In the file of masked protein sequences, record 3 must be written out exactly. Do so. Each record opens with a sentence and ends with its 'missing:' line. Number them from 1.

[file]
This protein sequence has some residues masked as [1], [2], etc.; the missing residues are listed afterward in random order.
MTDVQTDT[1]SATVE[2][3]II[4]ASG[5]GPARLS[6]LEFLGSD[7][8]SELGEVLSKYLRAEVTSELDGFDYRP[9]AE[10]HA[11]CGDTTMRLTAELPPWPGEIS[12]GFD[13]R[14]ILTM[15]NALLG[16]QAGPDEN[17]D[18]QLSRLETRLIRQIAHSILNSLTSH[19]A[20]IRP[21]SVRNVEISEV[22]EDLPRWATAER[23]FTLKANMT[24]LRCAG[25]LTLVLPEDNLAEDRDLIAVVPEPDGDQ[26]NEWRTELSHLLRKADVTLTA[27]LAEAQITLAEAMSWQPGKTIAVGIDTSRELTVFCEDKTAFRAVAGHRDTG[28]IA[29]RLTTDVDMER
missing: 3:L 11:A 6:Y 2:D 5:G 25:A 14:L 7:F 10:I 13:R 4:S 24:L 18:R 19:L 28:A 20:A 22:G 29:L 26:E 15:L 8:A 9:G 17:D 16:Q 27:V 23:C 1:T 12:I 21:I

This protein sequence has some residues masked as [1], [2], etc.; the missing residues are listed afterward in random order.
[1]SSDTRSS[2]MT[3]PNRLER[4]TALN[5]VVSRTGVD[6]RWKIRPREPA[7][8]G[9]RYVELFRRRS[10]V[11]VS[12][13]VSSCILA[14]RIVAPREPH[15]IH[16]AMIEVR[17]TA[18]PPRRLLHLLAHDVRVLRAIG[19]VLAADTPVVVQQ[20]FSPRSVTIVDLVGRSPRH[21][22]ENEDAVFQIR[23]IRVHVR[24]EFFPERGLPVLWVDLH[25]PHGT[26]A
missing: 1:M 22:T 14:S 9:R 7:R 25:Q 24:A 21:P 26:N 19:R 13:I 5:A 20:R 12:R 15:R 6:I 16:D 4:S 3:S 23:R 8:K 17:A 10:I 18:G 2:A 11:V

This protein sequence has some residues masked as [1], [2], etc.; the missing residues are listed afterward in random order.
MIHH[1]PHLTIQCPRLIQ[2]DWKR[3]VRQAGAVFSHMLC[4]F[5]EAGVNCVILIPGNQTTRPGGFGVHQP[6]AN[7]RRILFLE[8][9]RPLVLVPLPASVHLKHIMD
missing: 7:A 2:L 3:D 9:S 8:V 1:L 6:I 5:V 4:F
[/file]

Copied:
This protein sequence has some residues masked as [1], [2], etc.; the missing residues are listed afterward in random order.
MIHH[1]PHLTIQCPRLIQ[2]DWKR[3]VRQAGAVFSHMLC[4]F[5]EAGVNCVILIPGNQTTRPGGFGVHQP[6]AN[7]RRILFLE[8][9]RPLVLVPLPASVHLKHIMD
missing: 7:A 2:L 3:D 9:S 8:V 1:L 6:I 5:V 4:F